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osteochondritisOrthopedics Inflammation of bone and joint surfaces–usually aseptic; note: A legacy of the German school of medicine was eponymic immortalization of osteochondritis in each joint
Freiberg's disease–metatarsal head
Köhler's disease–tarsal-navicular bones
Legg-Calve-Perthes disease–femoral head
Osgood-Schlatter disease–tibial tubercle
Panner's disease–humeral head
Thiemann's disease–metacarpal and metatarsal bones
Wegner's disease–osteochondritis with epiphyseal separation–congenital syphilis
1. OSTEOCHONDRITIS of the SCAPHOID bone of the foot. A condition affecting children and adolescents. There is a defect in the blood supply to the bone, from compression of the foot arch, leading to central bone death (necrosis). Weight-bearing must be avoided during the active stage of the disease, but spontaneous healing occurs.
2. Osteochondritis of the head of the bone in the palm articulating with the forefinger (second metatarsal bone). (Alban Kohler, 1874–1947, German radiologist).
|Criterion 1||1. OC of the primary articular epiphysis (e.g. Freiberg's disease of the metatarsal head; Kohler's disease of the navicular)|
2. OC of the secondary articular epiphysis (e.g. osteochondritis dissecans of the talus)
3. OC of the non-articular epiphysis (e.g. Osgood–Schlatter disease of the tibial tuberosity; Iselin's disease of the styloid process of the fifth metatarsal)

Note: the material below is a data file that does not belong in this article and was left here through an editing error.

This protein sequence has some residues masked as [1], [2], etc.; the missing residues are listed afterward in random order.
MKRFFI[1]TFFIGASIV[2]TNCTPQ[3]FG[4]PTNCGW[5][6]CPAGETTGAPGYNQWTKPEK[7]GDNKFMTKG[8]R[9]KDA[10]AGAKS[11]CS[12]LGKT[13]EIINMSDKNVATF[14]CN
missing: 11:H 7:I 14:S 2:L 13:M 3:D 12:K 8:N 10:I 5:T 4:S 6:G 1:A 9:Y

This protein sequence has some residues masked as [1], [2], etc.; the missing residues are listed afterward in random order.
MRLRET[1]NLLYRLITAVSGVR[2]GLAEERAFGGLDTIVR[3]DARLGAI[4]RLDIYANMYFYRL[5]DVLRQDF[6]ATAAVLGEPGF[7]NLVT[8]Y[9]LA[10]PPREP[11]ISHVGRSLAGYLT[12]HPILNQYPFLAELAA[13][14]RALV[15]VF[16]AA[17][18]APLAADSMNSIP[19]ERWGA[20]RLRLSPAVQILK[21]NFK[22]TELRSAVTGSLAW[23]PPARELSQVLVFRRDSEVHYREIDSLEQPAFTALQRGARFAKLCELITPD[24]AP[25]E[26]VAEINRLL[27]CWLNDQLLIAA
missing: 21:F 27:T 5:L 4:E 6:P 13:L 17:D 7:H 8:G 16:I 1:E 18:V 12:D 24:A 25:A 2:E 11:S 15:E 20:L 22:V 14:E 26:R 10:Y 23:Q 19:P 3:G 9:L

|Criterion 2||1. Crushing apophysitis (e.g. Freiberg's disease) where the pressure of the base of the adjacent phalanx causes an ‘eggshell fracture’ of the affected metatarsal head|
2. Traction or distraction apophysitis (e.g. Sever's disease; Iselin's disease; Osgood–Schlatter disease) where traction at the tendon insertion distracts a secondary centre of ossification from the body of the calcaneum, fifth metatarsal or tibia respectively
3. Fragmentation apophysitis (e.g. osteochondritis dissecans) in which the cortical bone overlying the enchondral defect fractures and separates to create a loose body within the joint
|Two criteria may be used to classify osteochondritis:|
• criterion 1 relates to the anatomical location of the enchondral ossification defect
• criterion 2 relates to the effects on the diseased bone brought about by the local forces that act on the bone.
|OC||Site affected||Type||Age of onset (years)|
|Blount's disease||Proximal tibial epiphysis||Underdevelopment of medial epiphysis||1–3; 6–13|
|Buschke's disease||Cuneiforms||Ossification anomaly||11–15|
|Freiberg's disease||Second/third metatarsal head||Crushing OC||12–18|
|Iselin's disease||Base of fifth metatarsal||Traction apophysitis||11–15|
|Kohler's disease||Navicular||Crushing OC||3–7|
|Legg–Calve–Perthe disease||Capital femoral epiphysis||True OC||2–16|
|Osgood–Schlatter disease||Tibial tuberosity||Trauma-related||11–15|
|Osteochondritis dissecans||Talar dome|
Lateral femoral condyle of knee
|Sever's disease||Calcaneal apophysis||Traction apophysitis||10–14|
|Sinding–Larson–Johansson disease||Patella||Traction apophysitis||10–14|
|Treve's disease||Sesamoids (1 MTPJ)||True OC||15–20|
1 MTPJ, first metatarsophalangeal joint.